Paul Lee is close to closing on a $100 million fund for his new venture firm, VanEdge Capital. And one of his possible limited partners is his old company, Electronic Arts.
Lee, the former head of worldwide studios at EA, confirmed in an interview that his fund is in the process of closing a round, but hasn’t yet finalized everything. If the deal closes, his firm will be the only venture firm focused solely on games and digital media, such as social networks.
His potential limited partners are finalizing due diligence and have yet to sign. But peHUB reported that the limited partners will include EA, the Export Development Bank, the Business Development Bank, the British Columbia Investment Management Corp., BC Renaissance Capital Fund, and Nicola Investments.
Lee said today the announcement was premature and he was hesitant to talk until the closing, which may happen in February. But the cat was out of the bag and he confirmed the first close is targeting $100 million and the second will target another $100 million.
Lee’s partners have a long history of experience at EA. His general partners are Glenn Entis, previously chief visual and technical officer of EA’s worldwide studios, and Jason Chein, former managing director of EA’s China office. Chein is working from VanEdge’s office in Shanghai, while Lee is based in Vancouver, Canada. Entis ran DreamWorks Interactive, which was acquired by EA. Entis won an Academy Award in 1998 for his early work in 3-D image rendering software.
EA’s participation is interesting because the company is well aware that the games being created by startups could well disrupt EA’s traditional $60 console game business. That’s why EA bought Playfish for $300 million and it is investing heavily in digital online businesses.
Lee has been trying to form VanEdge for 18 months. The fundraising has been hard, but Lee invested last year in NeoEdge, an in-game advertising and social game company. He used his own personal money for that $4 million investment. He joins other EA veterans who have become VCs such as Bing Gordon, former chief creative officer at EA, now at Kleiner Perkins Caufield & Byers, and Mitch Lasky, former head of mobile gaming at EA, now a partner at Benchmark Capital.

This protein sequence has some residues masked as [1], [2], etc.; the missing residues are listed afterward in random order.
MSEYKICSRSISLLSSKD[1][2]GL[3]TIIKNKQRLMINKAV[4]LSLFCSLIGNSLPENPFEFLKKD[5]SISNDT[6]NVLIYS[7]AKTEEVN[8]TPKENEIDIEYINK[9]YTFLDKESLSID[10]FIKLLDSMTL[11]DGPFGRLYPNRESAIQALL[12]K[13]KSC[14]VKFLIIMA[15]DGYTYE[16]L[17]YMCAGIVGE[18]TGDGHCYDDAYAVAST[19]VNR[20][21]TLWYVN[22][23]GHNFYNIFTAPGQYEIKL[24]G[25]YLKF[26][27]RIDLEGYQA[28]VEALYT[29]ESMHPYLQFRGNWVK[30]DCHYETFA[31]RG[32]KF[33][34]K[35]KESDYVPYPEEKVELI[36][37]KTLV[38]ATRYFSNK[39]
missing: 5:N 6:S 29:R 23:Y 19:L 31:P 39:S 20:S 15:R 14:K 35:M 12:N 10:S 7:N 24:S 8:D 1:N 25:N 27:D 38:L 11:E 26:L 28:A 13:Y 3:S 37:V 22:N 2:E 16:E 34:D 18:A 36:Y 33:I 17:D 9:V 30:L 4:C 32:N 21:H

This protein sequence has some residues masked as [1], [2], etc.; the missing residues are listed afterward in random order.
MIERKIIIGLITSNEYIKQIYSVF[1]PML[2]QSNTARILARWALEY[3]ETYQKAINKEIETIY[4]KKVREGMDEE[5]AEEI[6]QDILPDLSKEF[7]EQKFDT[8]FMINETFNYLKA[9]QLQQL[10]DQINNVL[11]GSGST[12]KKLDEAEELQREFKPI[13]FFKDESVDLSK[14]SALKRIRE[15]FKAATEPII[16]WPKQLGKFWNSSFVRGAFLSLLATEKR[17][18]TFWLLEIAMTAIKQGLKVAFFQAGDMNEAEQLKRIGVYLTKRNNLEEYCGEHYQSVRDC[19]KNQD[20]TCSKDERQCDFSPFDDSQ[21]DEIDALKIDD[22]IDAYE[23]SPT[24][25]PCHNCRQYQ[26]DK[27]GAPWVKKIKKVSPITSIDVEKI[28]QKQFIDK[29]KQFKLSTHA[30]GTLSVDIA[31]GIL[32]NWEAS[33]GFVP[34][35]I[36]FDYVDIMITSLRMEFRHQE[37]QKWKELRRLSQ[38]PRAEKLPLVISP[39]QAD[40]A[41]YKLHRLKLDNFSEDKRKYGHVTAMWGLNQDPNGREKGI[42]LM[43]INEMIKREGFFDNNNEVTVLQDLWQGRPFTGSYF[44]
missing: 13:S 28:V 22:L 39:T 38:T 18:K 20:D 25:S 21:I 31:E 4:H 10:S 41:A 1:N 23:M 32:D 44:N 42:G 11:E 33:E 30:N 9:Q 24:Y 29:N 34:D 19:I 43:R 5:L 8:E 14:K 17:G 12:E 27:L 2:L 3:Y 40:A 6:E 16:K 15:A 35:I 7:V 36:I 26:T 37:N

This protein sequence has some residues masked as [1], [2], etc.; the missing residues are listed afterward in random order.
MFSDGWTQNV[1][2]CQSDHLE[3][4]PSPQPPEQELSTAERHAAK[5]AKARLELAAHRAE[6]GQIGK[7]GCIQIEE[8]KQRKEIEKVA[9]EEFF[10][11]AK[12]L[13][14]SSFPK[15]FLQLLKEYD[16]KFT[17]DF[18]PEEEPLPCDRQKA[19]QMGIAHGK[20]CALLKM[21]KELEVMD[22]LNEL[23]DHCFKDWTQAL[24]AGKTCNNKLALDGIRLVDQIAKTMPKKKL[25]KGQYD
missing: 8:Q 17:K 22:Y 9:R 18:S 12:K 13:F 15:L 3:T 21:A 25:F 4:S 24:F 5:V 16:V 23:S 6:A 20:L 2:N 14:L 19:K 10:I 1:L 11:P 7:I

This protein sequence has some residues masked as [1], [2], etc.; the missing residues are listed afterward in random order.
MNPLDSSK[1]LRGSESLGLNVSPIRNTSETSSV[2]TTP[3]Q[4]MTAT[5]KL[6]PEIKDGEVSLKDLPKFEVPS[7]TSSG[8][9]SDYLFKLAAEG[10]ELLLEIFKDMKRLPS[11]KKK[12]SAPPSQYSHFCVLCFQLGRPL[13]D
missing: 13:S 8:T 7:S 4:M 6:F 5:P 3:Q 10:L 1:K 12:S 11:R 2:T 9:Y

Others have tried to raise funds to invest solely in games and digital media before. GCube Ventures attempted to do so but had to back off on its plans after the global recession hit. EA’s investment in VanEdge can open it to opportunities it can’t exploit now. For instance, in China, the rules state that foreign companies can’t be majority owners of Chinese companies and that they have to work with local Chinese partners to launch games. VCs, however, have found ways to invest in companies like Sina.com, in ways that allow capital to flow into the Chinese startup and a return to come back to investors, says Peter Moran, a partner at DCM.
Lee said his team will have advantages in game investments because they know all of the major players, they know a lot of the individual talent, and they can be good judges of advances in user interfaces and game designs. Lee said that he believes the explosion in game startups, which raised about $2 billion in the past three years, will continue.
“There is no doubt in my mind there is a dramatic acceleration of games moving from retail stores to online, and from online to mobile,” Lee said. “I think you will see a dramatic explosion of games and apps beyond the iPhone.”
He noted that the big buzz at the Consumer Electronics Show was about tablets, which will likely be good vehicles for games and apps. EA declined comment, as the deal has not closed.
Be sure to check out our latest announcements on GamesBeat@GDC, our video game conference taking place March 10 in San Francisco.
Mobile developer or publisher? VentureBeat is studying mobile marketing automation.
Fill out our 5-minute survey
, and we'll share the data with you.